Nullable Generic Structure
Assembly: mscorlib (in mscorlib.dll)
A type is said to be nullable if it can be assigned a value or can be assigned a null reference (Nothing in Visual Basic), which means the type has no value whatsoever. Consequently, a nullable type can express a value, or that no value exists. For example, a reference type such as String is nullable, whereas a value type such as Int32 is not. A value type cannot be nullable because it has enough capacity to express only the values appropriate for that type; it does not have the additional capacity required to express a value of null.
The Nullable structure supports using only a value type as a nullable type because reference types are nullable by design.
The Nullable class provides complementary support for the Nullable structure. The Nullable class supports obtaining the underlying type of a nullable type, and comparison and equality operations on pairs of nullable types whose underlying value type does not support generic comparison and equality operations.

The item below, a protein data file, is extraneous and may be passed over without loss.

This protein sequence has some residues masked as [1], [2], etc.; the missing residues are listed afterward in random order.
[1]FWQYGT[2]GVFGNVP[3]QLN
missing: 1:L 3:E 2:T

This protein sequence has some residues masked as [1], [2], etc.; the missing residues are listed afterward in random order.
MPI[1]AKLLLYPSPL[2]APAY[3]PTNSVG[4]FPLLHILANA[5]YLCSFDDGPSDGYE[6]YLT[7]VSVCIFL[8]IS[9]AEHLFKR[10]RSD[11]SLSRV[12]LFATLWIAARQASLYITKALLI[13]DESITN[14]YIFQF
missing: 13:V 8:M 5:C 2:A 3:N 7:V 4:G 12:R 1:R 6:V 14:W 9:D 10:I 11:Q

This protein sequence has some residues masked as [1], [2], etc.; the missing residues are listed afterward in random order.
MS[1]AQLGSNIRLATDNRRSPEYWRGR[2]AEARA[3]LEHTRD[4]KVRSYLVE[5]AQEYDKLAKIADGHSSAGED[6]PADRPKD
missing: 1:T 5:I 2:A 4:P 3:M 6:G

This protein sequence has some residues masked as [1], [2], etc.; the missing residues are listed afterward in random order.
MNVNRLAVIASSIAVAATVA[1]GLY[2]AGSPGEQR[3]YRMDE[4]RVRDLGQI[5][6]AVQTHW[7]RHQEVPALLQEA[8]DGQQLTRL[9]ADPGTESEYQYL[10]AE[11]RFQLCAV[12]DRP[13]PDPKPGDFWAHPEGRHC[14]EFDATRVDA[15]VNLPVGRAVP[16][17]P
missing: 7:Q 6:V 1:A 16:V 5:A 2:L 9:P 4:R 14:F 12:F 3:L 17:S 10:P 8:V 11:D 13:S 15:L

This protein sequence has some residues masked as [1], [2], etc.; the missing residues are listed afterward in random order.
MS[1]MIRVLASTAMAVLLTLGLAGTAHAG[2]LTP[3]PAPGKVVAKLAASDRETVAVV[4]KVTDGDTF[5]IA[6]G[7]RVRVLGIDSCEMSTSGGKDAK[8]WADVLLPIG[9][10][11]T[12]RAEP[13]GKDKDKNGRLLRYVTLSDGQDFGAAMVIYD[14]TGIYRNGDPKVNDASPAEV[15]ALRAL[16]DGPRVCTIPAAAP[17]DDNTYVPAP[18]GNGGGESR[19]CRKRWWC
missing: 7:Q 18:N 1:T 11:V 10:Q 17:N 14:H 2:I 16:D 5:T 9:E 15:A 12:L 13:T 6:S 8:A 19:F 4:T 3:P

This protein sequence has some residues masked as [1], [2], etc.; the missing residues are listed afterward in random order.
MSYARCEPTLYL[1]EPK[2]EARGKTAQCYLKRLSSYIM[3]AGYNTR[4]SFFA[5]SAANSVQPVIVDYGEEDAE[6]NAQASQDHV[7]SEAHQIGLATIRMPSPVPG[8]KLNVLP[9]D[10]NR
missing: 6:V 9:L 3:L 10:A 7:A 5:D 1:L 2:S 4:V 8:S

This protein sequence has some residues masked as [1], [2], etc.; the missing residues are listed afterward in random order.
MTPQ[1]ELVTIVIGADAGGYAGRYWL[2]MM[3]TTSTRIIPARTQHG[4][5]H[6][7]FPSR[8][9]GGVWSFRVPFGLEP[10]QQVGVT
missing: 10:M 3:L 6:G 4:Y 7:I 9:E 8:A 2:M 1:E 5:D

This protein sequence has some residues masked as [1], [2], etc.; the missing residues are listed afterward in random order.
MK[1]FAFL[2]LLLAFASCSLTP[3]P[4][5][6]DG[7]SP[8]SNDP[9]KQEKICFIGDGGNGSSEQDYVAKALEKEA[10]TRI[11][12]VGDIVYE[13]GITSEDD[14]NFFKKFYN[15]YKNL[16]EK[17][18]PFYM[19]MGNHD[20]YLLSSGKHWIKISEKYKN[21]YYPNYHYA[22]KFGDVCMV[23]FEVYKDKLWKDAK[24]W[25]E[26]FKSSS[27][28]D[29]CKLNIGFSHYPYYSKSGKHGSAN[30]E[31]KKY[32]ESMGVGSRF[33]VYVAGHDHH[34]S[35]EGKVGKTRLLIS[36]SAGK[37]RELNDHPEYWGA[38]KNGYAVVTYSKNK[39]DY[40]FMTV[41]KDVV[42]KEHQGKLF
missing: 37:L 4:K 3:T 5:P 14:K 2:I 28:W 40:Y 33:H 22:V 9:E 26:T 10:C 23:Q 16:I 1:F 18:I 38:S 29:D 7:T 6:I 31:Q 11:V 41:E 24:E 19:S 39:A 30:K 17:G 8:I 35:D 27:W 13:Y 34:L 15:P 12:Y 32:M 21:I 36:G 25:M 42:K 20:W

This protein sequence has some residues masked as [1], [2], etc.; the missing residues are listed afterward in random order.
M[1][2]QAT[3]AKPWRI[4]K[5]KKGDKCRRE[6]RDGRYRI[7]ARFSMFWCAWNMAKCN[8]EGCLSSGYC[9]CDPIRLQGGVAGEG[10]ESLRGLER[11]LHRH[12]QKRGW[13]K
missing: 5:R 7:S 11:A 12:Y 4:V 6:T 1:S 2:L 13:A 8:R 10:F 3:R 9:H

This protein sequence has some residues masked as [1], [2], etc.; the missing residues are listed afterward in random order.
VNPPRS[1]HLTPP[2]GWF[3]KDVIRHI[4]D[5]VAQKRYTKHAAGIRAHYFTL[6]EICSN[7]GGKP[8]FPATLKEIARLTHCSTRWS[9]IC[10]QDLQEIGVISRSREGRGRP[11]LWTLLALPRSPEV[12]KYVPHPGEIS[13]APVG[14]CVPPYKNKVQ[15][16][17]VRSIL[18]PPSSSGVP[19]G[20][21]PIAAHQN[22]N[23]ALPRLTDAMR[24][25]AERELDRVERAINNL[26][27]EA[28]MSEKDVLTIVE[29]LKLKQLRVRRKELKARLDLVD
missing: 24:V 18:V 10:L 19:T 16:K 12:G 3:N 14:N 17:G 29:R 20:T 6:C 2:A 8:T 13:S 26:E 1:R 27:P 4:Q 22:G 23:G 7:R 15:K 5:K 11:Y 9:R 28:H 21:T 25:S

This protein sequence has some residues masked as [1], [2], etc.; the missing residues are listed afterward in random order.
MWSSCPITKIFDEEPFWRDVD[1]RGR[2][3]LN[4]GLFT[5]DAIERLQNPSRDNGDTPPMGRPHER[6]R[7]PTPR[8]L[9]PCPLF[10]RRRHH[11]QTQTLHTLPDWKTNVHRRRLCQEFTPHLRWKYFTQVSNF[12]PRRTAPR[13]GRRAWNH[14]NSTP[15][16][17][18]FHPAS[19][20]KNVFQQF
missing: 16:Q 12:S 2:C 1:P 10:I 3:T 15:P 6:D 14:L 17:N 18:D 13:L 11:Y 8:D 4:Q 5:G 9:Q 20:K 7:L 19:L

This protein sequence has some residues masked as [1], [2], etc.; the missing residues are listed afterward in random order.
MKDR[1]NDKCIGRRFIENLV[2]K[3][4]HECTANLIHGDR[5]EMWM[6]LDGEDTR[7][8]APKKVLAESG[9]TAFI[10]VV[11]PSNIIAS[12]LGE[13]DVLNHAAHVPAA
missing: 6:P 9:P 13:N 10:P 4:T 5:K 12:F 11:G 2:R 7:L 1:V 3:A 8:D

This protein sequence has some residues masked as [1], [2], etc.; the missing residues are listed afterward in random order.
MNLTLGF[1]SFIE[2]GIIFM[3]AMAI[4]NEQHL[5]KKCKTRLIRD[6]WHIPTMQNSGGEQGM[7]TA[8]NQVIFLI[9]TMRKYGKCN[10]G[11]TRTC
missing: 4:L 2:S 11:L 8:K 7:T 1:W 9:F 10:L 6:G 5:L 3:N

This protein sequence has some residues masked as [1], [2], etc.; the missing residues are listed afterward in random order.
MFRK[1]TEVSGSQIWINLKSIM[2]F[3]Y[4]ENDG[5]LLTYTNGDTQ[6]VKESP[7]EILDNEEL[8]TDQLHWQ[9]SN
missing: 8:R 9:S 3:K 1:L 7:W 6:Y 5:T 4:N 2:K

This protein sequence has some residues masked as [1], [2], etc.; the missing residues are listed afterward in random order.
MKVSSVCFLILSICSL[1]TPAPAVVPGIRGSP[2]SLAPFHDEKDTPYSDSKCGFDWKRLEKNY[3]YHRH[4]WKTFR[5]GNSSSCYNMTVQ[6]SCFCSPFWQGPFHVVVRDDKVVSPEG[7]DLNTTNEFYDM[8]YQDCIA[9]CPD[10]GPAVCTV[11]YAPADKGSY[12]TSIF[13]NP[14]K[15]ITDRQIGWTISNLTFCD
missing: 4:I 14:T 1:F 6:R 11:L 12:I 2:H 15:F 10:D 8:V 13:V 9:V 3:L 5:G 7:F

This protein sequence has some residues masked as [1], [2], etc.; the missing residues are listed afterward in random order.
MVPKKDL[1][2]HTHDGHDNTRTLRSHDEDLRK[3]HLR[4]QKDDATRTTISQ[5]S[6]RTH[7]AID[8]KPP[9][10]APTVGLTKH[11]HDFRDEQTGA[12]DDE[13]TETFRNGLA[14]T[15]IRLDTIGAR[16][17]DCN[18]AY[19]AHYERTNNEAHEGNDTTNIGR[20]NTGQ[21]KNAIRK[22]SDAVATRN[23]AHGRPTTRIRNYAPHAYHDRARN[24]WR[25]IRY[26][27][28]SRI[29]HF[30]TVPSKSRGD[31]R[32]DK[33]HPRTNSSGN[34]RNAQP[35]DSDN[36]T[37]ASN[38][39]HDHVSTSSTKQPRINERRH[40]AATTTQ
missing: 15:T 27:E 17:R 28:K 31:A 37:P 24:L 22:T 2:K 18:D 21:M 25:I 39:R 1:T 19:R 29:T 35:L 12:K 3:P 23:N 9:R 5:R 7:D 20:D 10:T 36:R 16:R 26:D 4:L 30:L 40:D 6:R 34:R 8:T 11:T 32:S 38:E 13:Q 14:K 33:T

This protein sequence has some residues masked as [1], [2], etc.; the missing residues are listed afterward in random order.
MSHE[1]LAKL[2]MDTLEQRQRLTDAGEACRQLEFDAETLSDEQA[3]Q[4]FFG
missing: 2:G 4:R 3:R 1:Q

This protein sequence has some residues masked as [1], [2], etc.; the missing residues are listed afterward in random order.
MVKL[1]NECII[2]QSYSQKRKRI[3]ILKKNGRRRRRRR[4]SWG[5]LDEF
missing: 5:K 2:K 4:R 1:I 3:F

Use nullable types to represent things that exist or do not exist depending on the circumstance. For example, an optional attribute of an HTML tag might exist in one tag but not another, or a nullable column of a database table might exist in one row of the table but not another.
You can represent the attribute or column as a field in a class and you can define the field as a value type. The field can contain all the valid values for the attribute or column, but cannot accommodate an additional value that means the attribute or column does not exist. In this case, define the field to be a nullable type instead of a value type.
The two fundamental members of the Nullable structure are the HasValue and Value properties. If the HasValue property for a Nullable object is true, the value of the object can be accessed with the Value property. If the HasValue property is false, the value of the object is undefined and an attempt to access the Value property throws an InvalidOperationException.
Boxing and Unboxing
When a nullable type is boxed, the common language runtime automatically boxes the underlying value of the Nullable object, not the Nullable object itself. That is, if the HasValue property is true, the contents of the Value property is boxed. If the HasValue property is false, a null reference (Nothing in Visual Basic) is boxed. When the underlying value of a nullable type is unboxed, the common language runtime creates a new Nullable structure initialized to the underlying value.
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The .NET Framework does not support all versions of every platform. For a list of the supported versions, see System Requirements.